<?xml version="1.0" ?> This line is compulsory <!DOCTYPE organ SYSTEM "organ.dtd"> Here we define the document type (just copy this!) <!-- This is just a demo file --> Yes - you can insert comments as you please <organ> OK, this is the 1st real line: we are defining an organ! <header> The header contains general info about the instrument <organName>Sample Organ</organName> The name of the Organ - it appears on the screen <soundFont>Jeux14.SF2</soundFont> The name of the sound font to be used <description>Organ for demo</description> <acceleratorStyle>Qwerty</acceleratorStyle> Set to None to turn off, other values have no effect </header> <body> This contains the 'guts' of the organ <division> Must define at least one 'division'... <divisionLabel>Pedal</divisionLabel> ...But this one is actually the pedal board! <divisionName lang="en">Pedal Organ</divisionName> <midiChannel>3</midiChannel> This is the unique MIDI channel assigned to this division Make sure the keyboard is transmitting on this channel <stop> Now we define a number of stops <stopLabel>SubBass16</stopLabel> A unique internal label <stopName lang="en">Subbass 16'</stopName> The name that will appear for this stop <midiBank>0</midiBank> The MIDI bank containing the voice/patch - usually 0 <midiVoice>111</midiVoice> The number of the MIDI voice/patch corresponding to this stop <stopColour>red</stopColour> Colour this stop, divisionColour is also available </stop> The end of this stop definition <stop> <stopLabel>Trombone16</stopLabel> <stopName lang="en">Trombone 16'</stopName> <midiBank>0</midiBank> <midiVoice>118</midiVoice> <velocity>100</velocity> Override the default velocity (64) to boost this stop </stop> </division> <division> Another division <divisionLabel>Great</divisionLabel> <divisionName lang="en">Great Organ</divisionName> <midiChannel>1</midiChannel> A different MIDI channel <stop> <stopLabel>DoubleDiapason16</stopLabel> <stopName>Double Diapason 16'</stopName> <midiBank>1</midiBank> <midiVoice>61</midiVoice> </stop> <stop> <stopLabel>OpenDiapason8</stopLabel> <stopName>Open Diapason 8'</stopName> <midiBank>1</midiBank> <midiVoice>63</midiVoice> </stop> <stop> <stopLabel>OpenDiapason4</stopLabel> <stopName>Open Diapason 4'</stopName> <midiBank>1</midiBank> <midiVoice>3</midiVoice> </stop> <piston> A piston <pistonLabel>0</pistonLabel> <pistonName>0</pistonName> Piston will be invoked via Program Change 0 on this division <pistonStop> <pistonStopLabel>DoubleDiapasion16</pistonStopLabel> Must match another stop label in the definition </pistonStop> <pistonStop> <pistonStopLabel>OpenDiapason8</pistonStopLabel> </pistonStop> <pistonStop> <pistonStopLabel>OpenDiapason4</pistonStopLabel> </pistonStop> </piston> <coupler> A coupler <couplerLabel>PedalToGreat</couplerLabel> <couplerName>Pedal to Great</couplerName> <coupleTo>Pedal</coupleTo> Must match another division label in the definition </coupler> </division> <toePiston> A Toe Piston (combination)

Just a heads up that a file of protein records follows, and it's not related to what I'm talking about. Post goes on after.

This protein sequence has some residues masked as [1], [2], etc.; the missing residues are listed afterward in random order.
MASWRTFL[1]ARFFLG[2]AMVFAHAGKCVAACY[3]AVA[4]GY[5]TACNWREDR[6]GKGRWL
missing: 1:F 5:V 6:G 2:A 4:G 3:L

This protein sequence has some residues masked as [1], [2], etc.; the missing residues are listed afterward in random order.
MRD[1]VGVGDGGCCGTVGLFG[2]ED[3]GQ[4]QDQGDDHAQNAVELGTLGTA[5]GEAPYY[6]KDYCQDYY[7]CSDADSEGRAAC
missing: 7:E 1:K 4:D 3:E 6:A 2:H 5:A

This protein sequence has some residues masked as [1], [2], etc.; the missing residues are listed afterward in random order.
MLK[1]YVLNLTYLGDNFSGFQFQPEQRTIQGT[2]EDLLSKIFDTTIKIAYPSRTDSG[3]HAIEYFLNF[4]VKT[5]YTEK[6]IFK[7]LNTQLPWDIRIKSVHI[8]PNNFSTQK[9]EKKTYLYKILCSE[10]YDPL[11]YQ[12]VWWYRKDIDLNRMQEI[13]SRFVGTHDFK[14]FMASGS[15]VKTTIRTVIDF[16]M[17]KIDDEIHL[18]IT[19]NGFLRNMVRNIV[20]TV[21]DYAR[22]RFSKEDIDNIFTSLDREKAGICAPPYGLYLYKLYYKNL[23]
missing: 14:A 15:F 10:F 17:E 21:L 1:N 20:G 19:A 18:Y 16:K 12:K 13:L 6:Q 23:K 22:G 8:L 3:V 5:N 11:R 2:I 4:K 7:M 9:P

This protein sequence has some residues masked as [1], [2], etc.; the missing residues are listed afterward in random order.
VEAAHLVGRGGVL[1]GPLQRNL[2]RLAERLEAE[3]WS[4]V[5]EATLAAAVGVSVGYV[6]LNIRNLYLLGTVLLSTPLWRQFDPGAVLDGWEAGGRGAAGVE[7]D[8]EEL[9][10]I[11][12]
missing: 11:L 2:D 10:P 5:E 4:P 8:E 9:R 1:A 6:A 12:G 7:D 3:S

The current version of GENPO does not handle badly formed .org files particularly elegantly - it simply stops reading the file when it encounters an error - unpredictable behaviour may follow! You can get a good idea of where the error occurred as the program prints out the name of each division/stop/piston/coupler as it reads it. Look in your file for the last element that was printed out - the error will probably be in the next line. Here is the output from loading the above definition...
Manual Pedal Organ loading Stop: Subbass 16' Stop: Trombone 16' Manual Great Organ loading Stop: Double Diapason 16' Stop: Open Diapason 8' Stop: Open Diapason 4' Preset: Full Organ Coupler: Pedal to Great Coupling 1 to 0 Organ parsed
If you do not see the final "Organ parsed" line, you definitely have an error in your definition as GENPO did not get to the end of your .org file.